Pilot International comes together in friendship and service

Nestled in the furthest northern reaches of Bibb County, between the Academy of Classical Education and the Monroe County line is the headquarters of Pilot International. The multi-national service organization was founded in Macon in 1921 by Elizabeth Leonard and 40 local businesswomen.

The organization was a female answer to Rotary International and Lion’s Club, which were then only open to male members. Pilot International was an outgrowth of the American Women’s Suffrage Movement which achieved the nationwide right to vote for women in 1920, as equality for women expanded during the early part of the 20th century. Currently, Pilot International is mixed gender and accepts both females and males as “pilots” and “anchors.”

Nancy White - Pilot International - Macon Community News
Pilot International Executive Director Nancy White. Photo by Doug Deal.

“Pilot” is derived not from a reference to aviation, but to the pilots of riverboats, who represented not only leadership but guidance to the cargo ships of the day, as well as “anchors,” which is the term for junior members who participate through middle and high school extra-curricular activities.

“An anchor is our youth division, and they are either a middle schooler or high schooler. It works like an extracurricular activity and gives them a chance for civic involvement, and it helps with their college resumes,” says Nancy White, the current PI Executive Director.

From its inception, Pilot International grew steadily through “service and friendship,” over the course of the next couple decades. Some milestones included the opening of a club in Juarez, Mexico, in 1932, the 22nd club opened by the organization, which made it officially international. With the coming of World War II, Pilot International purchased an ambulance for the Red Cross in England to assist in the war effort. After the war, Pilot International volunteers rebuilt the French town of Vimoutiers, which was destroyed by Allied bombing.

In the following years, the growth of the organization continued, and by 1985, membership reached a peak of nearly 21,000 pilots. Today, the organization has approximately 7,500 pilots and another 7,500 anchors in over 375 clubs around the world. Although smaller than some of the better-known service organizations, Pilot International has a similar mission.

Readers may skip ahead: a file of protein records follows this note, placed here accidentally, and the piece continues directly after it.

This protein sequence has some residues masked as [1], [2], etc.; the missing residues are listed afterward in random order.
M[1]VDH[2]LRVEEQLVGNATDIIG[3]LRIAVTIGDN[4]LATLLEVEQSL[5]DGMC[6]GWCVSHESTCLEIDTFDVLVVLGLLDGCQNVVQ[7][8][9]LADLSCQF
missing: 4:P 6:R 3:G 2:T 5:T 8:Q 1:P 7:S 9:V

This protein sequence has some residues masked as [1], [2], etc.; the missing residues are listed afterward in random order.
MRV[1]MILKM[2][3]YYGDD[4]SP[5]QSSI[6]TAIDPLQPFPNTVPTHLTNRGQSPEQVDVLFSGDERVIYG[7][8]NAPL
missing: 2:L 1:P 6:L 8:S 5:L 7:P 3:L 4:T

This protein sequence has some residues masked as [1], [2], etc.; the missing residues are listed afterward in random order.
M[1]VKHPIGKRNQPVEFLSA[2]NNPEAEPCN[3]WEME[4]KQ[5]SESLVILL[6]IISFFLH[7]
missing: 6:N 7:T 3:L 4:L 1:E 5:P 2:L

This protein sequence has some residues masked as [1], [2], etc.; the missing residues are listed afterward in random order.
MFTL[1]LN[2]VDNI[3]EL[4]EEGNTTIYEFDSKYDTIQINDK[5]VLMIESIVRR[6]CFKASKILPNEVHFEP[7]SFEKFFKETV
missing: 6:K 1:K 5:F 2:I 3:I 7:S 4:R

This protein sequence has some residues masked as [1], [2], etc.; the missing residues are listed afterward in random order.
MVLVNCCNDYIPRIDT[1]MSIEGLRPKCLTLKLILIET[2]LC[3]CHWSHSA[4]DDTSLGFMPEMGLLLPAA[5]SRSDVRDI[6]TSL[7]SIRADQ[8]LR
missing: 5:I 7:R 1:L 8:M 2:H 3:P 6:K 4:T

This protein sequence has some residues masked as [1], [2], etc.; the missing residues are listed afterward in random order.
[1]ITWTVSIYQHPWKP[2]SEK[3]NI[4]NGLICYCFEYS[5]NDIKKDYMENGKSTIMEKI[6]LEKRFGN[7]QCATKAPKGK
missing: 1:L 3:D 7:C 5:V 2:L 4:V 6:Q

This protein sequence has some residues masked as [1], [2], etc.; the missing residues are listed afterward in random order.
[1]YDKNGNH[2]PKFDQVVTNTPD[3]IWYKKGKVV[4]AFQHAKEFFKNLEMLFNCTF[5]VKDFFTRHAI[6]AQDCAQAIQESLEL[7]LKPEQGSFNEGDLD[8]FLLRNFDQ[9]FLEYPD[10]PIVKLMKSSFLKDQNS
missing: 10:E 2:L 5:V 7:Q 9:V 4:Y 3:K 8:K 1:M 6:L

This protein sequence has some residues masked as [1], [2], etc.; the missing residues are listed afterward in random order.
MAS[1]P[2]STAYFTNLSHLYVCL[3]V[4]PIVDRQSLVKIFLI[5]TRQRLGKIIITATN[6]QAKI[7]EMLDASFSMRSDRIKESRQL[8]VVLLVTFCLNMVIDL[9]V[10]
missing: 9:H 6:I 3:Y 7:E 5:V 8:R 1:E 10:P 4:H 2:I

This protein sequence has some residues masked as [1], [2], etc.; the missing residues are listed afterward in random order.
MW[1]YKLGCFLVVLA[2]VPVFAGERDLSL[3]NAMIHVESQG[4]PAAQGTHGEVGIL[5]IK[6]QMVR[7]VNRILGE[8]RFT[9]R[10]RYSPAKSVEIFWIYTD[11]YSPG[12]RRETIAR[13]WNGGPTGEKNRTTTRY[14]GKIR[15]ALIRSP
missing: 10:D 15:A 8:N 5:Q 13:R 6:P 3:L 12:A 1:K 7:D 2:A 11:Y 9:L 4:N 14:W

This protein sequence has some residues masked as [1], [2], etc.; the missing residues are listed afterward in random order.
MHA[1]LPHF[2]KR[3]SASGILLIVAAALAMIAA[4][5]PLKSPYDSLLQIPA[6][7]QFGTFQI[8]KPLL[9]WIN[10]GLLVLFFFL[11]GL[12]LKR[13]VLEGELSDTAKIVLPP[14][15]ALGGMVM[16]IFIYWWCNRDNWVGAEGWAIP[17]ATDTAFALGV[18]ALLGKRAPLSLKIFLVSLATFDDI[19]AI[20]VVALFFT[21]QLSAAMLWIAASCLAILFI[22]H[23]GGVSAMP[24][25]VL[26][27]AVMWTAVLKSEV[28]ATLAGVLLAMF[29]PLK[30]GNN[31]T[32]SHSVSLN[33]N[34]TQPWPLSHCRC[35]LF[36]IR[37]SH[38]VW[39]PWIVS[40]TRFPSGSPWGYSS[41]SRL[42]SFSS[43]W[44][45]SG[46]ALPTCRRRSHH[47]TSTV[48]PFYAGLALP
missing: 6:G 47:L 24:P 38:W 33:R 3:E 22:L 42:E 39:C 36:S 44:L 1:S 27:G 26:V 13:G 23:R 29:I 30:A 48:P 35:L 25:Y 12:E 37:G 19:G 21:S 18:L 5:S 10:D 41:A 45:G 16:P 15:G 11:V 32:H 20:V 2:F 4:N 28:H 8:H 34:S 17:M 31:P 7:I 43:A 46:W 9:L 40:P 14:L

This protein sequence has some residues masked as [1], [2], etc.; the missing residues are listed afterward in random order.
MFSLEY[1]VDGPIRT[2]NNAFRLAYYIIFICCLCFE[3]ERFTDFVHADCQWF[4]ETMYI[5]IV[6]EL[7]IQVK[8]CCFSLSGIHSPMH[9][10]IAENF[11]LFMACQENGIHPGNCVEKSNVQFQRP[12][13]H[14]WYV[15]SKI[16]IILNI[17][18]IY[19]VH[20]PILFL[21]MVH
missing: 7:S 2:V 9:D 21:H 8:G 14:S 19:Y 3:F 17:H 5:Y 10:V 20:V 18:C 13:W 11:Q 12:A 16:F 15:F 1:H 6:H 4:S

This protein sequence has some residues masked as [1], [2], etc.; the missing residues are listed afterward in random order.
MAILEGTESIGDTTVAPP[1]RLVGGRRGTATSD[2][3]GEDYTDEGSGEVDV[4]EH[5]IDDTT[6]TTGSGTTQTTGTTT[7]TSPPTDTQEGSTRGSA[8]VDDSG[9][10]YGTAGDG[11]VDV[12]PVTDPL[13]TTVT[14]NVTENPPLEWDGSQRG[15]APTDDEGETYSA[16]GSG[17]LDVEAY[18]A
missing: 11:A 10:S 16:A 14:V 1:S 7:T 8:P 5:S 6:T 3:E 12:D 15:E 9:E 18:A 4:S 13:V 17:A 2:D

“We are comparable to Rotary International but on a smaller scale,” says White.

The Macon headquarters is not a club itself but coordinates support of the global organization by handling communications, chartering local clubs, setting up the conventions, and managing the membership database. They also award grants and scholarships to local clubs and anchors.

One of the most significant issues for Pilot International clubs is the Brainminders. Pilot International designed Brainminders in 2001 to encourage safety and to prevent brain injuries in children. Today, nearly all Pilot and Anchor clubs present the program within the communities they serve to people of all ages. Local clubs make use of web-based resources, as well as printed materials, puppets, and programs for seniors.

“In a nutshell, pilots come together in friendship and service. It’s timeless, and it’s in our DNA.” said White.

Anyone wishing to get involved in Pilot International can visit their website at https://www.pilotinternational.org/ and fill out an interest form or search for a local club. A group as few as five people can charter a club, and the club has the flexibility to be tailored to the needs of the community and the people involved.

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